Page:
Rare gold coin unearthed near Bosworth Battlefield expected to fetch a king's ransom
A rare gold coin unearthed near Bosworth Battlefield is expected to sell for more than £12,000 at auction.
The pristine find dates from 1484 – a year before Richard III was defeated at Bosworth – and features a ship at sea on one side and St Michael spearing a dragon on the reverse.
Importantly, the coin also bears the boar's head symbol of Richard III, exciting experts who suspect it was lost at the time of the battle, in August 1485.
The coin – known as an angel because of its depiction of St Michael – was found in August using a metal detector.
Business Cards From Only £10.95 Delivered www.myprint-247.co.ukView details
Contact: 01858 468192
Valid until: Sunday, June 30 2013
It will go on sale at a two-day coin auction at Spink's, in London, on December 4 and 5.
The auction house has not named the owner or given any clues as to who discovered it.
Spink's coin specialist William MacKay said: "It is incredible that just as we are having all the publicity about the discovery of Richard III's tomb in Leicester, this coin, which was found so close to where he met his death, should be brought in to our offices.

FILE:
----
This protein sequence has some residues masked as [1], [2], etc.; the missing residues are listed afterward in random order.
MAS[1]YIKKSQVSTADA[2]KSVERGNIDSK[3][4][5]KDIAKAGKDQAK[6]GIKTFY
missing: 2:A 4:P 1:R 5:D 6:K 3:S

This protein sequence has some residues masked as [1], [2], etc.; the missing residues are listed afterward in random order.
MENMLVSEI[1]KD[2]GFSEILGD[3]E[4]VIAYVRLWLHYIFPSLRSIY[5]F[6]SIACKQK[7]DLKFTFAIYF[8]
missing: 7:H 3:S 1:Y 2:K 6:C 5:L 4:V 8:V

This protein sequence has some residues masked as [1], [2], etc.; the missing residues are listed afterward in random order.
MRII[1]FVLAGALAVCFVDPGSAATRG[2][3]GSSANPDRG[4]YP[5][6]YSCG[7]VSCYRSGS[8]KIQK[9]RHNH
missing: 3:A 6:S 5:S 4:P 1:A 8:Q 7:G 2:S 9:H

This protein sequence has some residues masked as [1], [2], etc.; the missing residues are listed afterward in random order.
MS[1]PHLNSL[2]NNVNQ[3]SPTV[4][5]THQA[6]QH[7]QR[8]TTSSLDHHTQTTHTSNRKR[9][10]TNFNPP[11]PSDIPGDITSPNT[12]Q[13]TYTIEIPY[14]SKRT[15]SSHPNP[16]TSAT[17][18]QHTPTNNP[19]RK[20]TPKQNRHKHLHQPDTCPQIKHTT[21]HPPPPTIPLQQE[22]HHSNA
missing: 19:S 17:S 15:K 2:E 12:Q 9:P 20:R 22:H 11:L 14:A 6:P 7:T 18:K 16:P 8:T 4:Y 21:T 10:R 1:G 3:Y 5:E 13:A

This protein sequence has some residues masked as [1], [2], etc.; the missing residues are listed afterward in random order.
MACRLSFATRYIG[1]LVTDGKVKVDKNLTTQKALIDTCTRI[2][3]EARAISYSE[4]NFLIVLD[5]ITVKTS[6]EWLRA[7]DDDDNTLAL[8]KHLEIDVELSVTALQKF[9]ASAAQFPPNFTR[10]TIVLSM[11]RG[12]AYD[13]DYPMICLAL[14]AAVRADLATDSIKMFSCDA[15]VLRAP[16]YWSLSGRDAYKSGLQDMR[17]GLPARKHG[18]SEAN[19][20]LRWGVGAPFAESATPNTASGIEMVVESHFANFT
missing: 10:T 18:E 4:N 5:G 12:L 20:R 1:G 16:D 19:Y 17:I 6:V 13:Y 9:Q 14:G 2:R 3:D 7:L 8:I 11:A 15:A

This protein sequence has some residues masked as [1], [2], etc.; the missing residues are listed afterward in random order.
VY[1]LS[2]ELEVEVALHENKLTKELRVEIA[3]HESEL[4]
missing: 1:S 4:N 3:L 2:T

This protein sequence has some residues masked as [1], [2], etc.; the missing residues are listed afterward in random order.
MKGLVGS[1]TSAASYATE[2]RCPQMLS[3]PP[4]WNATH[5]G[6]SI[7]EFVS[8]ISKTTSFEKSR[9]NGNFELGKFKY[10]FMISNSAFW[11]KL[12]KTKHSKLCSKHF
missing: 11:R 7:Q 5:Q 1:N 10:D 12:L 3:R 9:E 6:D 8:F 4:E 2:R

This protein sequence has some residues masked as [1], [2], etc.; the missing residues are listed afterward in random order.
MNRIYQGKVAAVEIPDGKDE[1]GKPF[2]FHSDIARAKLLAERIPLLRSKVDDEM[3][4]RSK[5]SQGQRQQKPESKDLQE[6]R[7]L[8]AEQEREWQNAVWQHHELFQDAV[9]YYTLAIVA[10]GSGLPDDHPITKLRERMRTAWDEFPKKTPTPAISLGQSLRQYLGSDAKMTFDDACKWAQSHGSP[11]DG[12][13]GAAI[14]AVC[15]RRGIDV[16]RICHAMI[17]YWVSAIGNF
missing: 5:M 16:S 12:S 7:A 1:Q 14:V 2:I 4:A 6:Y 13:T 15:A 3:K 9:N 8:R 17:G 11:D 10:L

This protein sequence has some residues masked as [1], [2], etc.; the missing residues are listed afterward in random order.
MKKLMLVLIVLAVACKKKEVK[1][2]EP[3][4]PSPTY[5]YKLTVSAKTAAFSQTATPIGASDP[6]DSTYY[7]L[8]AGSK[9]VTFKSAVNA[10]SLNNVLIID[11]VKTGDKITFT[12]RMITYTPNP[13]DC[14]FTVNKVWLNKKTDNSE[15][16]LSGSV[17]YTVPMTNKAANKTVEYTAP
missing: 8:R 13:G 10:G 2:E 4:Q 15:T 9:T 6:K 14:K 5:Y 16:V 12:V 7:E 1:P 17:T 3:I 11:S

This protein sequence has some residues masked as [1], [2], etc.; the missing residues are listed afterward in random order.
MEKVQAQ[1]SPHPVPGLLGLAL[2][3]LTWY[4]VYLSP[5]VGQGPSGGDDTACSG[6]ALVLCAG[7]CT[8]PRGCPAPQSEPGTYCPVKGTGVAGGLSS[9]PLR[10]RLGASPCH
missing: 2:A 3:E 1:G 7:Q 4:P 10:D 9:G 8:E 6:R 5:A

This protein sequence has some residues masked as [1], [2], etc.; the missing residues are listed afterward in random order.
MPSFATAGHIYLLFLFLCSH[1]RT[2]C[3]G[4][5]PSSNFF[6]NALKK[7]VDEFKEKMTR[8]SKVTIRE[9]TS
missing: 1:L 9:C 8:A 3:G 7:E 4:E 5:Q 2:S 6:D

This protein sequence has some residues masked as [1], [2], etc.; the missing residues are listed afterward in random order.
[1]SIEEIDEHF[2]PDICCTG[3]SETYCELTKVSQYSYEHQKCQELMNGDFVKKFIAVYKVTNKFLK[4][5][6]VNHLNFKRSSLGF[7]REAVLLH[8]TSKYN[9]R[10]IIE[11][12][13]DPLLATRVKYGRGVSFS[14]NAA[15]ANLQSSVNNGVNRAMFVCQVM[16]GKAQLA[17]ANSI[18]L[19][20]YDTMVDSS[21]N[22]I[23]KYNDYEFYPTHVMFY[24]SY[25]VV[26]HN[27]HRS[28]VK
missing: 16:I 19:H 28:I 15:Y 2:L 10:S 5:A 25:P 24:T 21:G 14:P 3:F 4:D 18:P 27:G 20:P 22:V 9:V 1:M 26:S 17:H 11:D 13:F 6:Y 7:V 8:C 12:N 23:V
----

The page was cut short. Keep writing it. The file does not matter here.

"It's a remarkable find and shows little sign of wear and tear, making this very likely a coin lost at the time of the Battle of Bosworth and Richard III's death.
"It is conceivable the owner of this coin was involved in the events of August 1485 and the Battle of Bosworth."
While badges, sword mounts, cannonballs and other coins have been found near the Bosworth site before, the gold coin is very rare, according to experts.
The estimated value in the sale is £12,000 to £15,000.
Richard Knox, Leicestershire County Council's heritage development manager, said: "It is a very exciting find, and particularly relevant at the moment with the interest in Bosworth as a result of the dig in Leicester.
"It could well be related to the battle, given its date and condition, as it would take fairly exceptional circumstances for someone to lose such a valuable, large gold coin.
"It was worth 6s 8d, which would represent just over 13 days' wages for a skilled craftsman, such as a thatcher, or a skilled serving soldier, such as an archer, at the time of the battle.
"The detail of the boar's head on the reverse of the coin is wonderful and shows how such coins were made more personal than just bearing the king's name."
Archaeologists involved in a dig to search for Richard III uncovered human remains at the Greyfriars car park, in the city centre, in August.
DNA tests are still continuing on the skeleton.
However, wounds to the head and other details make many experts very hopeful that the remains are those of the king.